The Bay of Bengal Initiative for Multi- Sectorial Technical and Economic Cooperation (BIMSTEC) is a regional organization founded in 1997. It is an international organization of seven nations of South Asia and Southeast Asia, housing 1.5 billion people and having a combined gross domestic product of $3.5 trillion (2018). The BIMSTEC member states – Bangladesh, Bhutan, Myanmar, India, Nepal, Sri Lanka, and Thailand  – are among the dependent on the Bay of Bengal. BIMSTEC acts as a bridge between South and Southeast Asia and mainly aims to facilitate rapid economic development and promote collaboration on matters of common interests.

4. Brazil, Russia, India, China, and South Africa (BRICS):

BRICS is an association of major emerging national economies created in 2009. Its original members were Brazil, Russia, India, and China. South Africa joined in 2010. Originally the first four were grouped as "BRIC" (or "the BRICs") before the induction of South Africa in 2010. The BRICS have a combined area of about 27% of the world land surface and 41% of the world population. Four out of five members are among the world’s ten largest countries by population and by area, except for South Africa, the twenty-fourth in both. BRICS members are all developing countries or newly industrialized countries. They have large, fast-growing economies and significant influence on regional and global affairs. All of them are members of G20.

5. Shanghai Cooperation Organization (SCO):

The Shanghai Cooperation Organization (SCO) is a permanent intergovernmental international organization, the creation of which was announced on 15 June 2001 in Shanghai (China) by the Republic of Kazakhstan, the People's Republic of China, the Kyrgyz Republic, the Russian Federation, the Republic of Tajikistan, and the Republic of Uzbekistan. It was preceded by the Shanghai Five mechanism.

The Shanghai Cooperation Organization Charter was signed during the St. Petersburg SCO Heads of State meeting in June 2002 and entered into force on 19 September 2003. This is the fundamental statutory document that outlines the organization’s goals and principles, as well as its structure and core activities.

The historical meeting of the Heads of State Council of the Shanghai Cooperation Organization was held on 8-9 June 2017 in Astana. On the meeting, the status of a full member of the Organization was granted to the Republic of India and the Islamic Republic of Pakistan.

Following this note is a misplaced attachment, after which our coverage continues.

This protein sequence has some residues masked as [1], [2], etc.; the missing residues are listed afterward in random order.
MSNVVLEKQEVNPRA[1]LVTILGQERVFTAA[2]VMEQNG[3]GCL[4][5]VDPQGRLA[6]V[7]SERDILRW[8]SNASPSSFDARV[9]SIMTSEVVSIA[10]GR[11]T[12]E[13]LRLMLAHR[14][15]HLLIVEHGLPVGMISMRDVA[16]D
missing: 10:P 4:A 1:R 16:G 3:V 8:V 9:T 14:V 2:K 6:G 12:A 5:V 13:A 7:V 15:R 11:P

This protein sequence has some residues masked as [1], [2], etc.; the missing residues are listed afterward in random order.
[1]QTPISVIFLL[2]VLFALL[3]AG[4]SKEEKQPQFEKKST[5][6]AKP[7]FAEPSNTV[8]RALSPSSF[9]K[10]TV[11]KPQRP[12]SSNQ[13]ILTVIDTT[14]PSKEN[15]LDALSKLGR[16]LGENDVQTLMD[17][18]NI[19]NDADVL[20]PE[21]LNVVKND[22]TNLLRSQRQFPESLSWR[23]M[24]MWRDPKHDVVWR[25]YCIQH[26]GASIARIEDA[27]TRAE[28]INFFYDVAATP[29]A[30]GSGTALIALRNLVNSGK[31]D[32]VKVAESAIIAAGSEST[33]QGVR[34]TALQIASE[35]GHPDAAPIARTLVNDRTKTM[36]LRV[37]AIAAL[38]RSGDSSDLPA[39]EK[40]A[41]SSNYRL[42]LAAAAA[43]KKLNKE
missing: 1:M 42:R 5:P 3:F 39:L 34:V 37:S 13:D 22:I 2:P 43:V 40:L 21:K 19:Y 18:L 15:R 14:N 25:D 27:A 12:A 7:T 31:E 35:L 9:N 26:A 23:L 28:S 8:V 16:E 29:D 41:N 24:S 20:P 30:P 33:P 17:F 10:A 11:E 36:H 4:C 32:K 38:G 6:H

The SCO's main goals are as follows: strengthening mutual trust and neighborliness among the member states; promoting their effective cooperation in politics, trade, the economy, research, technology, and culture, as well as in education, energy, transport, tourism, environmental protection, and other areas; making joint efforts to maintain and ensure peace, security, and stability in the region; and moving towards the establishment of a democratic, fair and rational new international political and economic order.

6.  G-20

G-20 is an international forum established in 1999 for governments and central bank governors from 19 countries and the European Union. It was formed with a primary aim to discuss policies relating to financial stability. Since 2008, the G-20 Summits are attended by the heads of the government or head of the states along with their finance ministers and foreign ministers. Developed countries like the United States, Britain, Germany, France, and Japan among others are a part of the G-20. It thus acts as a platform for discussion between the developed and developing countries. India plays an active part in G-20.

If you would like to contribute notes or other learning material, please submit them using the button below.

      Forgot password?
Use app×